[Paleopsych] NYT: Music and Emotion

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Music and Emotion


    Music and Emotion

    Q. Why is it that when I listen to particularly beautiful or moving
    music I get goose bumps and even cry?

    A. It is well known that areas of the brain that recognize and process
    music are linked with areas that handle emotions, and scientists are
    gradually mapping these areas in greater detail with brain-imaging

    Last year, a study by English researchers at the University of
    Newcastle, published in The Journal of Neurology, Neurosurgery and
    Psychiatry, drew important insights from a single case, a 52-year-old
    radio announcer who lost his emotional response to music after a

    He was still able to recognize music that had given him particular
    pleasure, by Rachmaninoff, but he no longer experienced the intense
    emotional states that used to come from listening to it.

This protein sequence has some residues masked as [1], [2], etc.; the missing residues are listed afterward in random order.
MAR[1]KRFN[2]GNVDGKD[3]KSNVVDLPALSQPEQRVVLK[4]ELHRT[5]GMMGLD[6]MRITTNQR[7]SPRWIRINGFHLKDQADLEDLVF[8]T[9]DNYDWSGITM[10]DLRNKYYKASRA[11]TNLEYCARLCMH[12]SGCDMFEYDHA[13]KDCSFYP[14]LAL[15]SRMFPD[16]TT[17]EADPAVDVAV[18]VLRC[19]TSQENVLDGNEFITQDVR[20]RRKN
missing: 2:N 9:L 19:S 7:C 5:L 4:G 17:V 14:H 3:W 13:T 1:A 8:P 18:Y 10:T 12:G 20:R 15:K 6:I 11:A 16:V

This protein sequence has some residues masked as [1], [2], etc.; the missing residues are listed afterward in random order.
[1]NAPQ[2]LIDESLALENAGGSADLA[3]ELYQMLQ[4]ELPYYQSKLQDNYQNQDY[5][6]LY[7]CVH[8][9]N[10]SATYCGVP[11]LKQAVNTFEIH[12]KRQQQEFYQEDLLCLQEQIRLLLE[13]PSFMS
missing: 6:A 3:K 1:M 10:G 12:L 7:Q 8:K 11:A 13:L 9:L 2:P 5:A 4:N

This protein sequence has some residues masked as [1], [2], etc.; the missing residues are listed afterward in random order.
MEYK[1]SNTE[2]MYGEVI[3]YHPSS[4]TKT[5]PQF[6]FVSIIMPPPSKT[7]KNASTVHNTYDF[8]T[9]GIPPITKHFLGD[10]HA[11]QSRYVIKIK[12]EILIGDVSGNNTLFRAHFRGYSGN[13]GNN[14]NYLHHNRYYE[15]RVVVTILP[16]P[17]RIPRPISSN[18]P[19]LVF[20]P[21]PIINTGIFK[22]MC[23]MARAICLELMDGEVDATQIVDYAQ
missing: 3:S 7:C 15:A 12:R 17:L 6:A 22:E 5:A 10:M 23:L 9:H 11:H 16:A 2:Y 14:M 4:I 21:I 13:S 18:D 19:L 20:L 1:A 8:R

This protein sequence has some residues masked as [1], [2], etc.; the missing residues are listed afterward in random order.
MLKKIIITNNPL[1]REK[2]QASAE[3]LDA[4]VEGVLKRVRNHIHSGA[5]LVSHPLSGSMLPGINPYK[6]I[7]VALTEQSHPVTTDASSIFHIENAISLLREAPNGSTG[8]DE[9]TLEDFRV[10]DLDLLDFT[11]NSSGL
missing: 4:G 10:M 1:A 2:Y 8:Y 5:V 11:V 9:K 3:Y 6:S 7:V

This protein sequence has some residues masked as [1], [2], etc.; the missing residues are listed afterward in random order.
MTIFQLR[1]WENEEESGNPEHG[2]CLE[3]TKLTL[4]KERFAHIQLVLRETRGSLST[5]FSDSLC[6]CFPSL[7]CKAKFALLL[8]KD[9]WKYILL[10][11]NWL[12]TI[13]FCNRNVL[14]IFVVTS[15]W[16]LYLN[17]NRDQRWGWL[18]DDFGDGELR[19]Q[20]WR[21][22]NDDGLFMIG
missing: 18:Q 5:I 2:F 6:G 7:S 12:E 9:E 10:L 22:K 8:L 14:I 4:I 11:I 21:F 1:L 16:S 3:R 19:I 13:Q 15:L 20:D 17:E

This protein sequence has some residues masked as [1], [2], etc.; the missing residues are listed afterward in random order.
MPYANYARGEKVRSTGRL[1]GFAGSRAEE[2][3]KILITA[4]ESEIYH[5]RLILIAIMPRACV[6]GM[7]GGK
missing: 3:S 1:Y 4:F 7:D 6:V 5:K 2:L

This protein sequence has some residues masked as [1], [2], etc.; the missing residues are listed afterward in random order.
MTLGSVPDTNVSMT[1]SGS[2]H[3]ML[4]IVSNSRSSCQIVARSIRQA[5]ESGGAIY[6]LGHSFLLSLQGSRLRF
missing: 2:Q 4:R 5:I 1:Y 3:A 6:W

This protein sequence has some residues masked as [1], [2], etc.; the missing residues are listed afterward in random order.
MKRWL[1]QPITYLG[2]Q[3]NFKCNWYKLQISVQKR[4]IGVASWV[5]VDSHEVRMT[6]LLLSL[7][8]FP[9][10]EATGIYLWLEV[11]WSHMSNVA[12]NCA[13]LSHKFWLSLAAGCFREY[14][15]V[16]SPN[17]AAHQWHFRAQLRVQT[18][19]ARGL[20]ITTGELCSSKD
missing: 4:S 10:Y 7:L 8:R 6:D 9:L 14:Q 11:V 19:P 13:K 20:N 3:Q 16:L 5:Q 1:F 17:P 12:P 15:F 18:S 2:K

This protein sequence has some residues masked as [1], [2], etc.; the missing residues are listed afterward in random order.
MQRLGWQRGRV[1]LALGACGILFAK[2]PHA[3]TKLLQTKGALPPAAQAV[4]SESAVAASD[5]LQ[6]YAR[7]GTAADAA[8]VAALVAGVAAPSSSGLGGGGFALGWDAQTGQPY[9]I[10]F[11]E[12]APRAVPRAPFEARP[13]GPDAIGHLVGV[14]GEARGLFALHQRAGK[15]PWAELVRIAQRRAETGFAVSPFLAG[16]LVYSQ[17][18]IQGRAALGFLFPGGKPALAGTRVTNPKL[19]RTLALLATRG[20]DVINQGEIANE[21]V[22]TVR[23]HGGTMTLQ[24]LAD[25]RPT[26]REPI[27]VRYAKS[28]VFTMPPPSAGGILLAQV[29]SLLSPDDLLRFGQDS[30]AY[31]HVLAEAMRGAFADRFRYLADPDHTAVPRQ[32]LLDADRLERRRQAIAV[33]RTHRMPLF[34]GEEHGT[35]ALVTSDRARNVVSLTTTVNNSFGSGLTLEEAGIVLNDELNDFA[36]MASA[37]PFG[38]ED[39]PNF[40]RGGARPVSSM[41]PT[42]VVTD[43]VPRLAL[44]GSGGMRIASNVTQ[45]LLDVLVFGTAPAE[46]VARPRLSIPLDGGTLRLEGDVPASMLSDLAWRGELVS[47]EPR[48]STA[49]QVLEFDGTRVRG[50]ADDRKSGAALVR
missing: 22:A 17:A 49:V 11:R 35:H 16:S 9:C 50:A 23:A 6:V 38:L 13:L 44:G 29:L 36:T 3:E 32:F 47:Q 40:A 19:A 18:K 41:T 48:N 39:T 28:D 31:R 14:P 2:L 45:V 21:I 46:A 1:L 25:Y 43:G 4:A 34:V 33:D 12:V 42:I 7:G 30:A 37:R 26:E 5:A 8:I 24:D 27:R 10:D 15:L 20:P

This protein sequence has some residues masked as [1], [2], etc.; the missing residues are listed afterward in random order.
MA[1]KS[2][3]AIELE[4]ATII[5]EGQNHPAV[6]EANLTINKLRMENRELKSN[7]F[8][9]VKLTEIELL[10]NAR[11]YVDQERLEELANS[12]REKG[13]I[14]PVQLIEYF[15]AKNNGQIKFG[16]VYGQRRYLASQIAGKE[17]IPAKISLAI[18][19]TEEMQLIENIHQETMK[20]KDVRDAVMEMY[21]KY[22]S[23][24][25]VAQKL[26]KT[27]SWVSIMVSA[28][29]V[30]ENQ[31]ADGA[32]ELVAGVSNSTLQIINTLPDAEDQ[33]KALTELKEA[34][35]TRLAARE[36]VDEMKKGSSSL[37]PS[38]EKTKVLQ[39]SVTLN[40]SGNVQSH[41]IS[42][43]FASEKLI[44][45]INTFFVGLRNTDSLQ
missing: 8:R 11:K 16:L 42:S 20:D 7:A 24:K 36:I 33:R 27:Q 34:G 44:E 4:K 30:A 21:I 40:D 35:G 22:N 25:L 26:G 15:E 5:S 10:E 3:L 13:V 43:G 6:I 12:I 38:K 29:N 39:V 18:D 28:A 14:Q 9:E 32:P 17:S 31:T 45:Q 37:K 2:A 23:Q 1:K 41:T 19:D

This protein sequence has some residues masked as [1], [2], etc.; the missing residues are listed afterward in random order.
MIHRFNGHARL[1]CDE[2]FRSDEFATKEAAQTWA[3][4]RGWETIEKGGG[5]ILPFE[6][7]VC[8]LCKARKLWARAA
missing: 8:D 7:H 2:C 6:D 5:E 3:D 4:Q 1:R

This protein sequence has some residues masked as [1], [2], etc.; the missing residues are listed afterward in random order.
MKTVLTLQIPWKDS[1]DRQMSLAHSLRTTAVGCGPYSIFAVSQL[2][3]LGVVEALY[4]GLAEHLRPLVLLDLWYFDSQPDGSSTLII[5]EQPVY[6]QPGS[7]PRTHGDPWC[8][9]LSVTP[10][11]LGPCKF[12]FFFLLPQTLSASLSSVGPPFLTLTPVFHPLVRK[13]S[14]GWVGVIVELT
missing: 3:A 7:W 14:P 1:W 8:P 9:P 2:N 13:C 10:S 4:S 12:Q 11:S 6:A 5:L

Ordinarily, the researchers said, a stroke that causes loss of
    emotional response is accompanied by a loss of musical perception,
    called amusia.

    In this patient's case, however, they were able to separate musical
    perception from the emotional response and thus to identify a
    particular area of damage, called the left insula, as being involved
    in the emotional processing of music.

    It is part of a widely distributed brain network recruited by other
    powerful emotional stimuli, producing arousal of the autonomic nervous
    system and leading to various physiological reactions.


    Readers are invited to submit questions by mail to Question, Science
    Times, The New York Times, 229 West 43rd Street, New York, N.Y.
    10036-3959, or by e-mail to question at nytimes.com.

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